The brewhouse is part of the brewery. This is where the wort is produced. Wort is the liquid that is produced during lautering from the brewing water, hops and dissolved malt sugar. It is produced when the mash is separated from the brewing water in which the malt has been soaked. During lautering, the solid substances in the malt settle in the lauter tun. During production, a distinction is made between a hot block and a cold block. The warm block includes the first stages of beer production, such as boiling the malt and hops, malting and cooling the first liquid (wort). All further steps, such as fermentation, storage and bottling of the beer, are part of the cold block. This is where the beer develops its flavor and carbonation. The brewhouse is part of the hot block. As a rule, this still consists of the systems for raw material pre-treatment. The functions of a brewhouse are always the same.

This is the sequence of production steps in a brewhouse:

  1. Milling: The grist mill turns malt into fine dust
  2. Mashing: After grinding, the quantity required for a brew is transferred to the mash tun. There, the ground malt is heated with brewing water. Mashing processes are available with different temperature profiles. Infusion and decoction procedures are used most frequently.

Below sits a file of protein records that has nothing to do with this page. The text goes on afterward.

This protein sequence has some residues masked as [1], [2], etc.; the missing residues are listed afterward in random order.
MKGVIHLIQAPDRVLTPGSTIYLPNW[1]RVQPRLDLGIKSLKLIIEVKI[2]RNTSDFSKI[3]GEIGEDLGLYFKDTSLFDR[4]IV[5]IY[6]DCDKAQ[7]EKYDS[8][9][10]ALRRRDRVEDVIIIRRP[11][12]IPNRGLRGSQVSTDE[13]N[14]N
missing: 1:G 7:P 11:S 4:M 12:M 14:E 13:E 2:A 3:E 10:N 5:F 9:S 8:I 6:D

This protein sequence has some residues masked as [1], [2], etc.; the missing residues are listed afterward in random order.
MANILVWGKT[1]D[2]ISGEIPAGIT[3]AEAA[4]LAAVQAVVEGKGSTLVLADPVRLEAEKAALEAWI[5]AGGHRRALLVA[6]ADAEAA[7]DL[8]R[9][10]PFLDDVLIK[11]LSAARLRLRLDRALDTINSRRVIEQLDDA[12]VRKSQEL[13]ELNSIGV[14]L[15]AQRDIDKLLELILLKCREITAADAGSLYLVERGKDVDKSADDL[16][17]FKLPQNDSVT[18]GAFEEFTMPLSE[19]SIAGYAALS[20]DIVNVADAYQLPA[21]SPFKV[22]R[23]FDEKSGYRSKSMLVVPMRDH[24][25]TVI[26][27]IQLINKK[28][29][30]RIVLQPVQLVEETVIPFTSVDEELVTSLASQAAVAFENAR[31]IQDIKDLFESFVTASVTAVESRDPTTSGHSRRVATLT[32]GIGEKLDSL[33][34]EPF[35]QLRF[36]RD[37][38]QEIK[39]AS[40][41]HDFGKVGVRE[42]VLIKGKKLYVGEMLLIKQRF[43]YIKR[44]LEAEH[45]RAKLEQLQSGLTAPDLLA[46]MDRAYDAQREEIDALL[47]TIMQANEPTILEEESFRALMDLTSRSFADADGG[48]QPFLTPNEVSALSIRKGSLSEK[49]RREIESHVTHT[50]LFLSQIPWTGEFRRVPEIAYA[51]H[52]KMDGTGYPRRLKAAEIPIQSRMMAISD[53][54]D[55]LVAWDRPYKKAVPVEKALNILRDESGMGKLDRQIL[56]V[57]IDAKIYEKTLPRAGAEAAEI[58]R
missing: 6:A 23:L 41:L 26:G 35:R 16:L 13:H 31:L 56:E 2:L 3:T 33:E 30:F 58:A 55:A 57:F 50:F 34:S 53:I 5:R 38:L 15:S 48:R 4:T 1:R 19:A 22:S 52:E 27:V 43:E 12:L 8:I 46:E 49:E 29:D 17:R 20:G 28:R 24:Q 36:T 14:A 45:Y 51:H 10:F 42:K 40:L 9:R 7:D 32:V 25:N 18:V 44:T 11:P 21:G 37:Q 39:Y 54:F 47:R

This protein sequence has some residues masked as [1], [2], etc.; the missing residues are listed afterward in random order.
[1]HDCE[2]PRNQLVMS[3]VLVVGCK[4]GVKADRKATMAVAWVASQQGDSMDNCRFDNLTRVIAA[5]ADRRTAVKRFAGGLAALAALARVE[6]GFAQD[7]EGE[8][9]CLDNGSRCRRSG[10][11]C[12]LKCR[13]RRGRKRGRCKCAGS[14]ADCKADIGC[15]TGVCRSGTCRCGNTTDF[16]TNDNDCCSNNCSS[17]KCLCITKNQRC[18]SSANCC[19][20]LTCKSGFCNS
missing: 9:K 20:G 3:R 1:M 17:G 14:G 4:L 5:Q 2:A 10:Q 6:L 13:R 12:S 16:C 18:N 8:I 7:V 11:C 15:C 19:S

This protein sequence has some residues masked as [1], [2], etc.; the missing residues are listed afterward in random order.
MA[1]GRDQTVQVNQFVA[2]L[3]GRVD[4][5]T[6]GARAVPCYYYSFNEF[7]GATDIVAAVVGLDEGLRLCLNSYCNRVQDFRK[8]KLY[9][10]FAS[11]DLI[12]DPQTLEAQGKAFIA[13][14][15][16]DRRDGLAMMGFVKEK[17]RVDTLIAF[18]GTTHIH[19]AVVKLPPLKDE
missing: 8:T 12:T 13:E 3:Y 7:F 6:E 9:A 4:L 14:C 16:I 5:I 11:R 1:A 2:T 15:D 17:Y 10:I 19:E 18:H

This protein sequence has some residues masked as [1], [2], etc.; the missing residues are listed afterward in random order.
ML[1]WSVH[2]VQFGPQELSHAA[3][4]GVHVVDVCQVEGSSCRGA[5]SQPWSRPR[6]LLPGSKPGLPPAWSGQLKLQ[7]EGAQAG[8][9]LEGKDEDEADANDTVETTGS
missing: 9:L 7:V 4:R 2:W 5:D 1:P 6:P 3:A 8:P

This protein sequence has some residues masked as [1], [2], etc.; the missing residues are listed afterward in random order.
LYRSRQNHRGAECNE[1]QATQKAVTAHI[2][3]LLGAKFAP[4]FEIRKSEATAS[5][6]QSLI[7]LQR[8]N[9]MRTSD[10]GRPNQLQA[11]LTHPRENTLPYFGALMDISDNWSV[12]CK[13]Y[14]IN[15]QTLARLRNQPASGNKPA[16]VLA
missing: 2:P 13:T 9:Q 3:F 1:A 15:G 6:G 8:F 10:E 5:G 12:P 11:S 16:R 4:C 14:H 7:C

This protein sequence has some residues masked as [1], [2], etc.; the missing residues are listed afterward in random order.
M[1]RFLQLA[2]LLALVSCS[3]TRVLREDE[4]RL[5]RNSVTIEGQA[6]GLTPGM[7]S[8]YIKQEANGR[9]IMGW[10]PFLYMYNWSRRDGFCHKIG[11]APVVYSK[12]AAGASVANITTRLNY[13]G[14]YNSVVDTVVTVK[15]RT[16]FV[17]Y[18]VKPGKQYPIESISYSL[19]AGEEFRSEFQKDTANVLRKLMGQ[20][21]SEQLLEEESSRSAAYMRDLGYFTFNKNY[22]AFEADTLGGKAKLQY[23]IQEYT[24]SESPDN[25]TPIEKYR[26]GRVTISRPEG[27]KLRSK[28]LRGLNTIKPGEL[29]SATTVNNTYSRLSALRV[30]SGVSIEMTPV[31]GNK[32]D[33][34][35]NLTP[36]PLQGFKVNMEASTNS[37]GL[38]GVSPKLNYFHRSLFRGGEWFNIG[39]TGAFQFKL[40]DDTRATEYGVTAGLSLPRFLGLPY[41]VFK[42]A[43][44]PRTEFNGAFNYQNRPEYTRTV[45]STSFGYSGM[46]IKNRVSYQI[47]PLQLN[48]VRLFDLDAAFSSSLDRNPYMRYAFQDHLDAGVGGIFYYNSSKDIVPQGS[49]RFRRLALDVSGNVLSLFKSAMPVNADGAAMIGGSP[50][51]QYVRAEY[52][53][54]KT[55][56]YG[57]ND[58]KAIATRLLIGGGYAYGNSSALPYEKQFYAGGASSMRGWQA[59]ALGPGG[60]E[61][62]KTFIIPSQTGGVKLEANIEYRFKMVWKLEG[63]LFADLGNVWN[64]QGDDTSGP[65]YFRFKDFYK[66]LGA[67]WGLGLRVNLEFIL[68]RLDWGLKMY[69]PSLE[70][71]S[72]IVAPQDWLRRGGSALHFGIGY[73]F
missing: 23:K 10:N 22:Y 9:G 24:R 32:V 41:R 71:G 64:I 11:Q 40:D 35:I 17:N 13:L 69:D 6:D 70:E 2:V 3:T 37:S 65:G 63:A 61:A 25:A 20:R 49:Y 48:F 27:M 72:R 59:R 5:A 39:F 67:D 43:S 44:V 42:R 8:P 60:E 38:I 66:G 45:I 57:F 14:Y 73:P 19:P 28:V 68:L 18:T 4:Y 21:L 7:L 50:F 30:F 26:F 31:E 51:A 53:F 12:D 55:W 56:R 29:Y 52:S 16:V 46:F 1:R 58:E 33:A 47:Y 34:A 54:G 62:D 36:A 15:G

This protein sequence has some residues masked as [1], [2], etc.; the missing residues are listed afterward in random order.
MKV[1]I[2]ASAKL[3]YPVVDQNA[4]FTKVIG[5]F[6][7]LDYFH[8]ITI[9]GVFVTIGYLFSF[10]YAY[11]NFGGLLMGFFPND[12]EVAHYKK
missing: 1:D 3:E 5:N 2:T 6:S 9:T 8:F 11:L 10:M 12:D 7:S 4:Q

3. Lautering: The resulting extract goes directly into the lauter tun. There, the mash is transformed into a clear wort.
  4. Boiling: This is where the wort is brought to the boil. Heating sterilizes the liquid, concentrates the wort and evaporates base flavourings. This gives the liquid a beer-like appearance. The hops must be added for the taste. This is typically used in the brewing pan.
  5. Cooling: To remove the remains of malt and hops from the wort, the liquid is transferred from the brewing kettle to the whirlpool. There it is inserted tangentially into the vessel. This effect ensures that the particles settle to the bottom due to the bottom flow and centrifugal acceleration. The remaining wort is drawn off at various heights and, after a short detour, arrives at the wort cooler, where it finally finds its way to the fermentation and storage cellar. The yeast is then added, which turns the golden liquid into a real beer. After storage and fermentation, the beer is ready for distribution.

Overall, the process takes some time: